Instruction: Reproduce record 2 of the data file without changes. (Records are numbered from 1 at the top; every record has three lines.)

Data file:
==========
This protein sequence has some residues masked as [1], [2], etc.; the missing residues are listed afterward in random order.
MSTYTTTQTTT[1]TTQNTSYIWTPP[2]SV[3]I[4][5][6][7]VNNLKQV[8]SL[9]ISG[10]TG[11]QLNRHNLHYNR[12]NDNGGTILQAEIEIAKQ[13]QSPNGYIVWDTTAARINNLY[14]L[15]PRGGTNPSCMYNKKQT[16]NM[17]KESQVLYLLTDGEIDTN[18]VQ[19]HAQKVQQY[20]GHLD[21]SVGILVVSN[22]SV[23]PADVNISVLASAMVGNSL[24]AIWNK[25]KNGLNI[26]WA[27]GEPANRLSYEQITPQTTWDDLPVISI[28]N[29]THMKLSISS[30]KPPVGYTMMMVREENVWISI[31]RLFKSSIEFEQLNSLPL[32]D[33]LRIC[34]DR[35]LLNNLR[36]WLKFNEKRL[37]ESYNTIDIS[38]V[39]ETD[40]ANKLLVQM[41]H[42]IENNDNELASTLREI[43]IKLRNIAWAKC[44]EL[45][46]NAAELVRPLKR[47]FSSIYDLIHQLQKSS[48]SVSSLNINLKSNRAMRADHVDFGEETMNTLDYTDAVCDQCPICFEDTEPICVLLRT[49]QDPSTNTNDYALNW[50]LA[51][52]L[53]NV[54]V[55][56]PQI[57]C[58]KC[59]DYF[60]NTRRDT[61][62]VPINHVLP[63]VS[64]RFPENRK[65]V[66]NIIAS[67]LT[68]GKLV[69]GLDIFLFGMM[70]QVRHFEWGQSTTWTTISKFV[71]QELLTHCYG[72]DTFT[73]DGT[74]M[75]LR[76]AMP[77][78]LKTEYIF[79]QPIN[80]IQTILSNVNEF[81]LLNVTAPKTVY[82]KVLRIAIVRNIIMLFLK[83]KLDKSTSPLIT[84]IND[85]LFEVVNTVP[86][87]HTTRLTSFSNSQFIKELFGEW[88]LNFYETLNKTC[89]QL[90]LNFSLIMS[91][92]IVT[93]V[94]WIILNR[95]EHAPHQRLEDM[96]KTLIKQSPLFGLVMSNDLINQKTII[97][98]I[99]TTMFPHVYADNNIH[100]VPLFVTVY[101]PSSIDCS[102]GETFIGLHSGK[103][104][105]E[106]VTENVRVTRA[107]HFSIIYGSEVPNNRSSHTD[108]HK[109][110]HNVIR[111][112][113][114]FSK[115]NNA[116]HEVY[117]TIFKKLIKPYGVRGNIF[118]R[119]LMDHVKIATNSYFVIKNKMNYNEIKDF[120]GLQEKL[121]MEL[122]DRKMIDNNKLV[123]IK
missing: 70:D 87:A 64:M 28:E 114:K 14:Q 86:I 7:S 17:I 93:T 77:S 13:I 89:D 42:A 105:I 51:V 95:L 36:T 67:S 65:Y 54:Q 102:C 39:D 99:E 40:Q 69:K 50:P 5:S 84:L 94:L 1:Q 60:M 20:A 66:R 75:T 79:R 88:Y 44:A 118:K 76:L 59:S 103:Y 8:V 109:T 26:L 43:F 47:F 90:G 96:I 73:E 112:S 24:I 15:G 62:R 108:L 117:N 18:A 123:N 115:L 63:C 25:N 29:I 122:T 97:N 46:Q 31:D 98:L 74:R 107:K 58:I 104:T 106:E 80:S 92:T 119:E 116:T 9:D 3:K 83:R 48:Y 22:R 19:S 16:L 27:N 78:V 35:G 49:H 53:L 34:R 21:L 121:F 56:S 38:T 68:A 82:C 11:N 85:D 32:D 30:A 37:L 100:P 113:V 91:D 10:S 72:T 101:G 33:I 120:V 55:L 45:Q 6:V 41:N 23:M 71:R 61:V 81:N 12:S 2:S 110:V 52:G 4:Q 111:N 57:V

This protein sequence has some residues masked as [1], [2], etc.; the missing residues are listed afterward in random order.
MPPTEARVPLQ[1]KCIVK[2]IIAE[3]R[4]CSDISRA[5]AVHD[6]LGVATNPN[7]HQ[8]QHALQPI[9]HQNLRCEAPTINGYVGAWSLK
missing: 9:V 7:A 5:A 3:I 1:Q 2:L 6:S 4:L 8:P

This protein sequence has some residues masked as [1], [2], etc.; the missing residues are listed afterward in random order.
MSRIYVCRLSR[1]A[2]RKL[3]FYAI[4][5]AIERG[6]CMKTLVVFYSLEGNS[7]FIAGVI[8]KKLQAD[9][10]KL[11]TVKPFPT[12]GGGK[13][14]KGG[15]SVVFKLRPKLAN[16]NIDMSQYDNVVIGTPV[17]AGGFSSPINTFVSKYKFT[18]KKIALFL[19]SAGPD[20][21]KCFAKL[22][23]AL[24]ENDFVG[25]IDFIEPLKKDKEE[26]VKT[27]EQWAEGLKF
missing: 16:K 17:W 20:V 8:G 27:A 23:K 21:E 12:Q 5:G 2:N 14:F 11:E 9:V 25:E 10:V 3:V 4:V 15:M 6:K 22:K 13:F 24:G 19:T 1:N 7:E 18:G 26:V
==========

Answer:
This protein sequence has some residues masked as [1], [2], etc.; the missing residues are listed afterward in random order.
MPPTEARVPLQ[1]KCIVK[2]IIAE[3]R[4]CSDISRA[5]AVHD[6]LGVATNPN[7]HQ[8]QHALQPI[9]HQNLRCEAPTINGYVGAWSLK
missing: 9:V 7:A 5:A 3:I 1:Q 2:L 6:S 4:L 8:P